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Tom Joyce

BY TOM JOYCE

@tomfruitnet

Eosta acting on Living Wages

The Dutch sustainability and organics specialist is determined to make a Living Wage the new normal for workers, beginning with mangoes in Burkina Faso

Eosta acting on Living Wages

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Dutch organics specialist Eosta has become the first SME fresh produce supplier in the world to carry out a Living Wage assessment for a supplier.

Eosta calculated the Living Wage gap for workers at its mango supplier Fruiteq in Burkina Faso, which showed that an additional cost of 10 cents per kilo of mangoes would suffice to close the pay gap for all 199 employees.

Together with its customers and consumers, Eosta revealed that it will now put this process in motion.

"A Living Wage is a wage which covers not only the basic needs of food, shelter and clothing for a family, but also allows for education, health care and a small reserve for unforeseen life events," Eosta stated. "There are several social certification schemes which monitor and improve working conditions, but there is no label yet that guarantees a Living Wage. Social labels usually check that workers receive minimum wages, but in poor countries this is usually below Living Wage."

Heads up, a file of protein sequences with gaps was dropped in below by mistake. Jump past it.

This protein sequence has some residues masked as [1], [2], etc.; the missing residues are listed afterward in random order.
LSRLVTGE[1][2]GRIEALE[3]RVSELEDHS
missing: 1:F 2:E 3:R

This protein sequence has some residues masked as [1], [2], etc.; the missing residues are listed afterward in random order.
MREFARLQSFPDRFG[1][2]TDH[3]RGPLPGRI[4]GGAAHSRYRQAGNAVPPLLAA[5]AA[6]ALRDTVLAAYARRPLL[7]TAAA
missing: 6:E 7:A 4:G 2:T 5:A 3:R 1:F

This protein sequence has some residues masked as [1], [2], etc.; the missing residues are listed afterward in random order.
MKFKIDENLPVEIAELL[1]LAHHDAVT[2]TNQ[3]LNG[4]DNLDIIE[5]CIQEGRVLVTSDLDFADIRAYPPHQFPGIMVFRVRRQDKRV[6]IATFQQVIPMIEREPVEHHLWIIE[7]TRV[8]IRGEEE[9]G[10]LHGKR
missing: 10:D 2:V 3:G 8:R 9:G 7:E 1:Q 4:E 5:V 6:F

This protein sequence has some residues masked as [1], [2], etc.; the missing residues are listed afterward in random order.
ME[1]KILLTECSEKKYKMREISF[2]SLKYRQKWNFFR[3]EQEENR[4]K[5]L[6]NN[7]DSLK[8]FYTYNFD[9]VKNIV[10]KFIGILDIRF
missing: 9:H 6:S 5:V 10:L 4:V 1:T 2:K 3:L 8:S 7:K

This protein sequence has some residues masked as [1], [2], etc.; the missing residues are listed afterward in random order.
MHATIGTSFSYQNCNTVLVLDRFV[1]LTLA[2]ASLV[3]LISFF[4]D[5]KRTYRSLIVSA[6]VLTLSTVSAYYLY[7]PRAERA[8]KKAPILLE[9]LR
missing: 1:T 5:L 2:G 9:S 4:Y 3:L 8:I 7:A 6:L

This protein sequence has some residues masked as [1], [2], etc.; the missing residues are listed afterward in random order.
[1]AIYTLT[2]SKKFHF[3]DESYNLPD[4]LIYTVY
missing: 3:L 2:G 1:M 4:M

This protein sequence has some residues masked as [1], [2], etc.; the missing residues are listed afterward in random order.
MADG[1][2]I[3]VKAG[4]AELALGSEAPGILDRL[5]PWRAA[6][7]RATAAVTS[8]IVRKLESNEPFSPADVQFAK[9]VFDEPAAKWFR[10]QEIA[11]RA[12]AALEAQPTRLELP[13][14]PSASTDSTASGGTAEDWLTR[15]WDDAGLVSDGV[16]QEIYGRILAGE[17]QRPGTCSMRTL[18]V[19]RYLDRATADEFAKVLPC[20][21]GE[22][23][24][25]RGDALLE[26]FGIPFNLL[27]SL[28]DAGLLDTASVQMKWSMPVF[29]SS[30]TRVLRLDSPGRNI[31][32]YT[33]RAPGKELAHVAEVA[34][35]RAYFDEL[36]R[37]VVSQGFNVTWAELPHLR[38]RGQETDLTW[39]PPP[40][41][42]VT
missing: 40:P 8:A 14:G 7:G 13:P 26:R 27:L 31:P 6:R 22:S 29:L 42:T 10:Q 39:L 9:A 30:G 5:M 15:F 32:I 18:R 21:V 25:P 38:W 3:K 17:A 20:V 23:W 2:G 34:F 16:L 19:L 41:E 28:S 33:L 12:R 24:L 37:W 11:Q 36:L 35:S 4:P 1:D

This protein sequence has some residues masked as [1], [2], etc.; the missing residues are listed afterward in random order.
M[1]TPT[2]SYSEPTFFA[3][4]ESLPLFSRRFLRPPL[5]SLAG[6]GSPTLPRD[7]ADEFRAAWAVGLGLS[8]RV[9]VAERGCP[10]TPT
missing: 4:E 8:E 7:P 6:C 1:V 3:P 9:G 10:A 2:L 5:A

Although many NGOs are doing research on Living Wages, Eosta's CEO Volkert Engelsman fears the economic reality mostly ignores them.

“Companies that pay much more wage than the market, can simply not compete in our current economic system," he said. "Our economy is structured in such a way that the externalisation of costs is rewarded, while social and economic sustainability is punished in accounting and therefore also by the financial market.”

However, Eosta is determined to break through that mechanism, said Engelsman. "We initiated our True Cost of Food campaign in 2017 to change just that," he explained. "In organic farming, honesty, ecology, health and care are the four basic principles. We aim to have a positive impact on people's health and quality of life through our trade. By assessing the Living Wage gap, we can now empower customers and consumers to make a conscious choice.”

Quality manager Gert-Jan Lieffering, who leads the project in Burkina Faso, revealed the next steps. “Mangoes are the first product for which we assessed the Living Wage gap," he said. "As of 14 May, we will offer our customers the opportunity to purchase Living Wage-inclusive mangoes for a premium of 10 cents per kilo. At the end of the season, the collected premium will be used at Fruiteq to achieve a structural wage increase for the workers. After the mangoes, we will do the same for pineapples.”

Living Wages are of great importance for a sustainable future, according to Engelsman. “If we fail to work towards Living Wages in developing countries, the wealth gap will grow," he warned. "In the long run, these costs will inevitably come back to us through migration waves or social unrest, since we live in a global village. So far, social capital has been mostly ignored in True Cost Accounting. Living Wages can help us to monitor, manage, market and monetise our impact.”

This week, Eosta launched a new website dedicated to the Living Wage under the Nature & More brand, allowing visitors to download the full Living Wage assessment report on Fruiteq.

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